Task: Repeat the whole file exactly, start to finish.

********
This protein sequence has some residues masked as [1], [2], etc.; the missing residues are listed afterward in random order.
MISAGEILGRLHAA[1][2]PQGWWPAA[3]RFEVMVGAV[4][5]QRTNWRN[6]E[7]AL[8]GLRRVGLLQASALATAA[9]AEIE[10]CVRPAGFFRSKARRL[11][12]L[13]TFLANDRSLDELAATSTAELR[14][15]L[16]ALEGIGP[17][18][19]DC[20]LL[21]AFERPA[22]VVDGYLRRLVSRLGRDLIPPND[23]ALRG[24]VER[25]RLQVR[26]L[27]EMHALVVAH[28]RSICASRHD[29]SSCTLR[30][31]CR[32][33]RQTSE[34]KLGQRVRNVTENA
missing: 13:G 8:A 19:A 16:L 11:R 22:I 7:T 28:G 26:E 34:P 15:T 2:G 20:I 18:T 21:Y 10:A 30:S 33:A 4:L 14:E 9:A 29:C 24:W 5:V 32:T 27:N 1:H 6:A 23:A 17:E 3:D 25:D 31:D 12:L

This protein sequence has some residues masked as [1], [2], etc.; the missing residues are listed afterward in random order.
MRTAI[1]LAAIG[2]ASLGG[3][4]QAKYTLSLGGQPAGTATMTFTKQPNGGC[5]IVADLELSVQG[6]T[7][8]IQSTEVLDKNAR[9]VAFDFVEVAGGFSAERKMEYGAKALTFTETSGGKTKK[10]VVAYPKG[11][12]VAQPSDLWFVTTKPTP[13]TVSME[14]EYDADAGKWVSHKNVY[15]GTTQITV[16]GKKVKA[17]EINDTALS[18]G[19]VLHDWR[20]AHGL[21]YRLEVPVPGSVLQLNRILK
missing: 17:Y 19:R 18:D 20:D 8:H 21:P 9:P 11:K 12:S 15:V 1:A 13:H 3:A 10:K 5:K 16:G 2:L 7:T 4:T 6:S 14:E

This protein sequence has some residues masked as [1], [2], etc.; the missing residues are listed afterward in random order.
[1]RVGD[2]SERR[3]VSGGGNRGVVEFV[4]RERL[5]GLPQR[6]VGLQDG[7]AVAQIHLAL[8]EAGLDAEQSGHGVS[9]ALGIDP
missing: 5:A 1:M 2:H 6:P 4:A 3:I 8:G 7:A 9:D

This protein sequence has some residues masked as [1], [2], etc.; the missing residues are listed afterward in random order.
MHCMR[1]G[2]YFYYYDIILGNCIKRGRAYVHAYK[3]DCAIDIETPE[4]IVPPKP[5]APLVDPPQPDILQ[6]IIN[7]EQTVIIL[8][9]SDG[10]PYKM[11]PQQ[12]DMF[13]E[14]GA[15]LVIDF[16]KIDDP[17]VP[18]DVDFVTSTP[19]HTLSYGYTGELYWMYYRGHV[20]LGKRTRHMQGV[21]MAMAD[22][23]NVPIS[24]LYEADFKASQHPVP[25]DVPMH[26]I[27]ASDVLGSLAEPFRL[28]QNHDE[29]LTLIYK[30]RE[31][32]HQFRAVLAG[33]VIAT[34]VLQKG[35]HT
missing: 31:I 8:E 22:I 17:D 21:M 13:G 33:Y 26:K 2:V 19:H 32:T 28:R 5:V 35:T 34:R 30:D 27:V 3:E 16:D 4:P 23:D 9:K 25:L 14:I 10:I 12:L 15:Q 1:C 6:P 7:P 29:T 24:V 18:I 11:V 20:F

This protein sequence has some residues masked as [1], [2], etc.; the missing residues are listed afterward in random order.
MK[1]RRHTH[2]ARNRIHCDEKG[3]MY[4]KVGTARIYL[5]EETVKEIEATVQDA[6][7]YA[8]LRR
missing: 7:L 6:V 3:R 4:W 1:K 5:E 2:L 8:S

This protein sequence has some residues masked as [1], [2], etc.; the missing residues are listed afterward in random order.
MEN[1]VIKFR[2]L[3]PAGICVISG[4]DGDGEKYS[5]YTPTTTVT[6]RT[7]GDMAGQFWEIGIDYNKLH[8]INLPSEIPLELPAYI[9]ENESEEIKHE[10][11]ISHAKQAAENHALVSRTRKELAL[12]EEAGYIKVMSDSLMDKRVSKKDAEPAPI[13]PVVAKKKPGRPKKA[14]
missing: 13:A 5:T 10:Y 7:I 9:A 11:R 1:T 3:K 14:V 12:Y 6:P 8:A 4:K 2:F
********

This protein sequence has some residues masked as [1], [2], etc.; the missing residues are listed afterward in random order.
MISAGEILGRLHAA[1][2]PQGWWPAA[3]RFEVMVGAV[4][5]QRTNWRN[6]E[7]AL[8]GLRRVGLLQASALATAA[9]AEIE[10]CVRPAGFFRSKARRL[11][12]L[13]TFLANDRSLDELAATSTAELR[14][15]L[16]ALEGIGP[17][18][19]DC[20]LL[21]AFERPA[22]VVDGYLRRLVSRLGRDLIPPND[23]ALRG[24]VER[25]RLQVR[26]L[27]EMHALVVAH[28]RSICASRHD[29]SSCTLR[30][31]CR[32][33]RQTSE[34]KLGQRVRNVTENA
missing: 13:G 8:A 19:A 16:L 11:R 22:I 7:T 28:G 26:E 34:P 15:T 2:G 20:I 18:T 21:Y 10:A 30:S 33:A 4:L 14:E 9:A 29:C 24:W 5:V 32:T 27:N 1:H 6:A 23:A 17:E 3:D 25:D 31:D 12:L

This protein sequence has some residues masked as [1], [2], etc.; the missing residues are listed afterward in random order.
MRTAI[1]LAAIG[2]ASLGG[3][4]QAKYTLSLGGQPAGTATMTFTKQPNGGC[5]IVADLELSVQG[6]T[7][8]IQSTEVLDKNAR[9]VAFDFVEVAGGFSAERKMEYGAKALTFTETSGGKTKK[10]VVAYPKG[11][12]VAQPSDLWFVTTKPTP[13]TVSME[14]EYDADAGKWVSHKNVY[15]GTTQITV[16]GKKVKA[17]EINDTALS[18]G[19]VLHDWR[20]AHGL[21]YRLEVPVPGSVLQLNRILK
missing: 17:Y 19:R 18:D 20:D 8:H 21:P 9:P 11:K 12:S 15:V 1:A 13:H 3:A 10:K 5:K 16:G 2:L 7:T 4:T 6:S 14:E

This protein sequence has some residues masked as [1], [2], etc.; the missing residues are listed afterward in random order.
[1]RVGD[2]SERR[3]VSGGGNRGVVEFV[4]RERL[5]GLPQR[6]VGLQDG[7]AVAQIHLAL[8]EAGLDAEQSGHGVS[9]ALGIDP
missing: 5:A 1:M 2:H 6:P 4:A 3:I 8:G 7:A 9:D

This protein sequence has some residues masked as [1], [2], etc.; the missing residues are listed afterward in random order.
MHCMR[1]G[2]YFYYYDIILGNCIKRGRAYVHAYK[3]DCAIDIETPE[4]IVPPKP[5]APLVDPPQPDILQ[6]IIN[7]EQTVIIL[8][9]SDG[10]PYKM[11]PQQ[12]DMF[13]E[14]GA[15]LVIDF[16]KIDDP[17]VP[18]DVDFVTSTP[19]HTLSYGYTGELYWMYYRGHV[20]LGKRTRHMQGV[21]MAMAD[22][23]NVPIS[24]LYEADFKASQHPVP[25]DVPMH[26]I[27]ASDVLGSLAEPFRL[28]QNHDE[29]LTLIYK[30]RE[31][32]HQFRAVLAG[33]VIAT[34]VLQKG[35]HT
missing: 31:I 8:E 22:I 17:D 21:M 13:G 33:Y 26:K 2:V 19:H 32:T 28:R 5:V 35:T 34:R 30:D 27:V 3:E 16:D 4:P 23:D 9:K 25:L 14:I 10:I 12:L 15:Q 1:C 6:P 7:P 29:T 24:V 18:I 11:V 20:F

This protein sequence has some residues masked as [1], [2], etc.; the missing residues are listed afterward in random order.
MK[1]RRHTH[2]ARNRIHCDEKG[3]MY[4]KVGTARIYL[5]EETVKEIEATVQDA[6][7]YA[8]LRR
missing: 7:L 6:V 3:R 4:W 1:K 5:E 2:L 8:S

This protein sequence has some residues masked as [1], [2], etc.; the missing residues are listed afterward in random order.
MEN[1]VIKFR[2]L[3]PAGICVISG[4]DGDGEKYS[5]YTPTTTVT[6]RT[7]GDMAGQFWEIGIDYNKLH[8]INLPSEIPLELPAYI[9]ENESEEIKHE[10][11]ISHAKQAAENHALVSRTRKELAL[12]EEAGYIKVMSDSLMDKRVSKKDAEPAPI[13]PVVAKKKPGRPKKA[14]
missing: 13:A 5:T 10:Y 7:I 9:A 11:R 1:T 3:K 14:V 12:Y 6:P 8:A 4:K 2:F